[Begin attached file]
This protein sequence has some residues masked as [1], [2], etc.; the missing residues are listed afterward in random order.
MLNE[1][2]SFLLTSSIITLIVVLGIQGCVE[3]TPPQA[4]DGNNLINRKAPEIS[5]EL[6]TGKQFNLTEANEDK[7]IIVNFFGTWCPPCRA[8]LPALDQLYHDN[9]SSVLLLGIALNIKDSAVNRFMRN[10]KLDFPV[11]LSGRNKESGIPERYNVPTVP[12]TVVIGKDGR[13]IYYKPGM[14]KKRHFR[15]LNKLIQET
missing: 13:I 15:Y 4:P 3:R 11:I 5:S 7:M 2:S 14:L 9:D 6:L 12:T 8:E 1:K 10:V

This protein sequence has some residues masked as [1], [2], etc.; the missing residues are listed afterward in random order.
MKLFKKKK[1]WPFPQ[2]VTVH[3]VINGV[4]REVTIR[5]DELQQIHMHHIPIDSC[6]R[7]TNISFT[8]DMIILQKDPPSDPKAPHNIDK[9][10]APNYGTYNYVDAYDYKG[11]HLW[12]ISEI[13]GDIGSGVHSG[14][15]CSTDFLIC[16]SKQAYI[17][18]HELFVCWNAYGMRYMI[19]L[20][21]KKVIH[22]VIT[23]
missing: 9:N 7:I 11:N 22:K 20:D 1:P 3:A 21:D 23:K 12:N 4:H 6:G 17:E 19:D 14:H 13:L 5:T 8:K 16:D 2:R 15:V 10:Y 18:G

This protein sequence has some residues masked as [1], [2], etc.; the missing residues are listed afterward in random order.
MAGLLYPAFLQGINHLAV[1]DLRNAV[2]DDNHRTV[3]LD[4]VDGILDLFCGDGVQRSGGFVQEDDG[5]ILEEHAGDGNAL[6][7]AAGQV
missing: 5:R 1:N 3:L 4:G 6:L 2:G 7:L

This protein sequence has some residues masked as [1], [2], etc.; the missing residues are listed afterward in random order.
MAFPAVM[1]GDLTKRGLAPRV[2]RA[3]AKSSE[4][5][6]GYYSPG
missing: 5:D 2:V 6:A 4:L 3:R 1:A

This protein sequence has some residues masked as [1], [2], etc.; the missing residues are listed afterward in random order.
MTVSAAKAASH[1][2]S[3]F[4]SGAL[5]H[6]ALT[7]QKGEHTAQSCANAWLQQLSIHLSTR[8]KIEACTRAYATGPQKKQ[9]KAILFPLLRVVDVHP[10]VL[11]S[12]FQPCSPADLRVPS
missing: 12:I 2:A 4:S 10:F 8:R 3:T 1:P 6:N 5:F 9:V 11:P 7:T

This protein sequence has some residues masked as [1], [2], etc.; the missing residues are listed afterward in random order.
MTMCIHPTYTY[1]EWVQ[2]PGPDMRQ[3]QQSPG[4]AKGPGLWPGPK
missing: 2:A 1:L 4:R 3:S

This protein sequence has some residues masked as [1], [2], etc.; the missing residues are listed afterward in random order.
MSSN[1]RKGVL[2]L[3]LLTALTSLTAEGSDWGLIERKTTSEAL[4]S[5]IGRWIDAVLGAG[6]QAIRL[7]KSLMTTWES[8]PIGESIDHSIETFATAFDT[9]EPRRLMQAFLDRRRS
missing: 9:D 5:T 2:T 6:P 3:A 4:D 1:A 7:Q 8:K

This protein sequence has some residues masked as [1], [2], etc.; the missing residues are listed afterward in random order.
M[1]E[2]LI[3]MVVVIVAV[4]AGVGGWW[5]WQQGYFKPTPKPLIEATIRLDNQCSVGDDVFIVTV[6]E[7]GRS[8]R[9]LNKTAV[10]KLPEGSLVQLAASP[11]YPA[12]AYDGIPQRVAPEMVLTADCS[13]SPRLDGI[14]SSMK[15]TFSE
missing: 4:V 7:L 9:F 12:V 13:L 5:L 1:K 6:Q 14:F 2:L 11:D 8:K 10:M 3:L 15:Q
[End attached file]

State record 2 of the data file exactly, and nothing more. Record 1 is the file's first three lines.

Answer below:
This protein sequence has some residues masked as [1], [2], etc.; the missing residues are listed afterward in random order.
MKLFKKKK[1]WPFPQ[2]VTVH[3]VINGV[4]REVTIR[5]DELQQIHMHHIPIDSC[6]R[7]TNISFT[8]DMIILQKDPPSDPKAPHNIDK[9][10]APNYGTYNYVDAYDYKG[11]HLW[12]ISEI[13]GDIGSGVHSG[14][15]CSTDFLIC[16]SKQAYI[17][18]HELFVCWNAYGMRYMI[19]L[20][21]KKVIH[22]VIT[23]
missing: 9:N 7:I 11:N 22:K 20:D 1:P 3:A 21:D 23:K 12:N 4:H 6:G 17:E 19:D 14:H 13:L 5:T 8:K 16:D 2:R 15:V 10:Y 18:G